RP.M.6.3.c: : Find a percent of a quantity as a rate per 100 (e.g., 30% of a quantity means 30/100 times the quantity); solve problems involving finding the whole, given a part and the percent.

Percent of Change

Apply markups and discounts using interactive "percent rulers." Improve number sense for percents with this dynamic, visual tool. Reinforce the original cost (or original price) as the baseline for percent calculations. 5 Minute Preview

Percents and Proportions

Find a part from the percent and whole, a percent from the part and whole, or a whole from the part and percent using a graphic model. 5 Minute Preview

RP.M.6.3.d: : Use ratio reasoning to convert measurement units; manipulate and transform units appropriately when multiplying or dividing quantities.

Unit Conversions

Use unit conversion tiles to convert from one unit to another. Tiles can be flipped to cancel units. Convert between metric units or between metric and U.S. customary units. Solve distance, time, speed, mass, volume, and density problems. 5 Minute Preview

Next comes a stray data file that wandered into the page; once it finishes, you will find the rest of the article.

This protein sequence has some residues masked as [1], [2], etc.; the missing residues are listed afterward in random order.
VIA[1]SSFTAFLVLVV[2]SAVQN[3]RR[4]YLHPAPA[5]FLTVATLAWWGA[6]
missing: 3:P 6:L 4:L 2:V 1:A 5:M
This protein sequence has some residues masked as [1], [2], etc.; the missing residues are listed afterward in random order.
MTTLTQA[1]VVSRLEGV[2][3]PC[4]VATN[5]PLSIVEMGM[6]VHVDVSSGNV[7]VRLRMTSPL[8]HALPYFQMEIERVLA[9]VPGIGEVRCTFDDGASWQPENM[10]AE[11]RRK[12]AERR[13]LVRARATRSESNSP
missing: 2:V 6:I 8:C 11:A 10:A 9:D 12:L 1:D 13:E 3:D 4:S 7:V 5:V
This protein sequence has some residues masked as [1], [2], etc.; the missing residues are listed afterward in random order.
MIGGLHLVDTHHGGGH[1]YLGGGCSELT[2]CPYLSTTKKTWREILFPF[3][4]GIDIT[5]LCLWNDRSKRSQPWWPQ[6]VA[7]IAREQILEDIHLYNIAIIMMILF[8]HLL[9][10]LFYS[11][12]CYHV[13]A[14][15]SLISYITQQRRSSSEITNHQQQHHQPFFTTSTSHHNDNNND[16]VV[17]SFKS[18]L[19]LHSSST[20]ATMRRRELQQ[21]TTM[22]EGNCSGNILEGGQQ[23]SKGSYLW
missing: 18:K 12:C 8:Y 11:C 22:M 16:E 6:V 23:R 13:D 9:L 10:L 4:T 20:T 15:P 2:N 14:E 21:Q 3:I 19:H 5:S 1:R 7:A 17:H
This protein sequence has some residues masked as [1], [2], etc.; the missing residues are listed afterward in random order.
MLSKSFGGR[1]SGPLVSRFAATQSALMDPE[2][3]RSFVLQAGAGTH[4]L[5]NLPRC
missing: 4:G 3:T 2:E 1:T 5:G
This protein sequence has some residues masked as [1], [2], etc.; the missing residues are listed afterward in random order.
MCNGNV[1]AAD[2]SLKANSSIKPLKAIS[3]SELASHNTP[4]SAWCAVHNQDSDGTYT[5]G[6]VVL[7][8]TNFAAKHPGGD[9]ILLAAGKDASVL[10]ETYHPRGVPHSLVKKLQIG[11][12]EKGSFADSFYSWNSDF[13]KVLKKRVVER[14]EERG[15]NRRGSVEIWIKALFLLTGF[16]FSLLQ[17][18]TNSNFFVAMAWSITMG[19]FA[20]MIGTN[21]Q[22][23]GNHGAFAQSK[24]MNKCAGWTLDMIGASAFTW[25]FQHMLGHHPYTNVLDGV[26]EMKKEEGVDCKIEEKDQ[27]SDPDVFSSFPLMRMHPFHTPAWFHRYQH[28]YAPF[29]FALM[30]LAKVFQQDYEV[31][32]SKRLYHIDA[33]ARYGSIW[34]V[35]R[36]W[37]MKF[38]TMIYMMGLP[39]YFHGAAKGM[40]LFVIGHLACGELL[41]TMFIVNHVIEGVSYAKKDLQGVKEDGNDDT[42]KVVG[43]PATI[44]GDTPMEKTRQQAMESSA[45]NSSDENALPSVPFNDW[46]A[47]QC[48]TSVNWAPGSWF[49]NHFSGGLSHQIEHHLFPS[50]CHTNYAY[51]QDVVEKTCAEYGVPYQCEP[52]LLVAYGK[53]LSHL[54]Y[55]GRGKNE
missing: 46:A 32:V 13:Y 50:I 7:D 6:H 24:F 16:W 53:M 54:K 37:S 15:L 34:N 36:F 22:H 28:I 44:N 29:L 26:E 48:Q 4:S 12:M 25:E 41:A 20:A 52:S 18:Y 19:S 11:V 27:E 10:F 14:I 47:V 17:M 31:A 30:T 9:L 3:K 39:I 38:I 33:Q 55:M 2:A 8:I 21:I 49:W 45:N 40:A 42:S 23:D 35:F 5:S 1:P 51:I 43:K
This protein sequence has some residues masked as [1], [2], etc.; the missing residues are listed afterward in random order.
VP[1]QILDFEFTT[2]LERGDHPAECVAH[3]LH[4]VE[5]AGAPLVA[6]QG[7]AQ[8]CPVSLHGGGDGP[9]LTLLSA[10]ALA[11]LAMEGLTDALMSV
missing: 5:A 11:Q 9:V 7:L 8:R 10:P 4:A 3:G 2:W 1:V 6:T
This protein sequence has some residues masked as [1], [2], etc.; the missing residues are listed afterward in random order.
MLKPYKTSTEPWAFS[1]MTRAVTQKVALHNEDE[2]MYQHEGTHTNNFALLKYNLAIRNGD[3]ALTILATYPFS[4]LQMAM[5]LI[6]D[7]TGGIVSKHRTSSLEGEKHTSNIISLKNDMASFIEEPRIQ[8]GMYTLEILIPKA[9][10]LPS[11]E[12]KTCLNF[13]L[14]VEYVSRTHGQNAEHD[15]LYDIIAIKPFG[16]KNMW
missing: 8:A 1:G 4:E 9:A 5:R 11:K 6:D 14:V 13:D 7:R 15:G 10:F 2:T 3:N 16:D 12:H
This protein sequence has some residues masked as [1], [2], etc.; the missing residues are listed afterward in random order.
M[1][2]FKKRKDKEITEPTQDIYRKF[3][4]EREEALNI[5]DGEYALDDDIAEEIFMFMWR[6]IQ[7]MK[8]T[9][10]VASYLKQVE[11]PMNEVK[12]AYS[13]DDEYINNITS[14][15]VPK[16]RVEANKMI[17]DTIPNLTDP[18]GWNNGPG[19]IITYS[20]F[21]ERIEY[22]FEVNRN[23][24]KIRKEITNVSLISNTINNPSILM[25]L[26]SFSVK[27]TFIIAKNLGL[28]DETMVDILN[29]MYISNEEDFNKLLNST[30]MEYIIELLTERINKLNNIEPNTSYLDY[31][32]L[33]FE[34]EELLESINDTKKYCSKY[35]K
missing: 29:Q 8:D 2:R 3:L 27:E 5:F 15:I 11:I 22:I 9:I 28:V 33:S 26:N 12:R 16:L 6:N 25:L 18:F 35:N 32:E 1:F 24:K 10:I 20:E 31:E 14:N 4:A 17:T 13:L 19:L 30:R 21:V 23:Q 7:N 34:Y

### NS: : The Number System

2.1: : Apply and extend previous understandings of multiplication and division to divide fractions by fractions.

NS.M.6.4: : Interpret and compute quotients of fractions and solve word problems involving division of fractions by fractions by using visual fraction models and equations to represent the problem. (e.g., Create a story context for (2/3) ÷ (3/4) and use a visual fraction model to show the quotient; use the relationship between multiplication and division to explain that (2/3) ÷ (3/4) = 8/9 because 3/4 of 8/9 is 2/3. (In general, (a/b) ÷ (c/d) = ad/bc.) How much chocolate will each person get if 3 people share 1/2 lb of chocolate equally? How many 3/4-cup servings are in 2/3 of a cup of yogurt? How wide is a rectangular strip of land with length 3/4 mi and area ½ square mi?)

Dividing Fractions

Divide fractions using area models. Adjust the numerators and denominators of the divisor and dividend and see how the area model and calculation change. 5 Minute Preview

Dividing Mixed Numbers

Choose the correct steps to divide mixed numbers. Use step-by-step feedback to diagnose and correct incorrect steps. 5 Minute Preview

2.2: : Compute fluently with multi-digit numbers and find common factors and multiples.

NS.M.6.5: : Fluently divide multi-digit numbers using the standard algorithm.

No Alien Left Behind (Division with Remainders)

The alien school children from the planet Zigmo travel to distant planets on a field trip. The goal is to select a bus size so that all buses are full and no aliens are left behind. This is a nice illustration of division with remainders. 5 Minute Preview

NS.M.6.6: : Fluently add, subtract, multiply and divide multi-digit decimals using the standard algorithm for each operation.

Adding Whole Numbers and Decimals (Base-10 Blocks)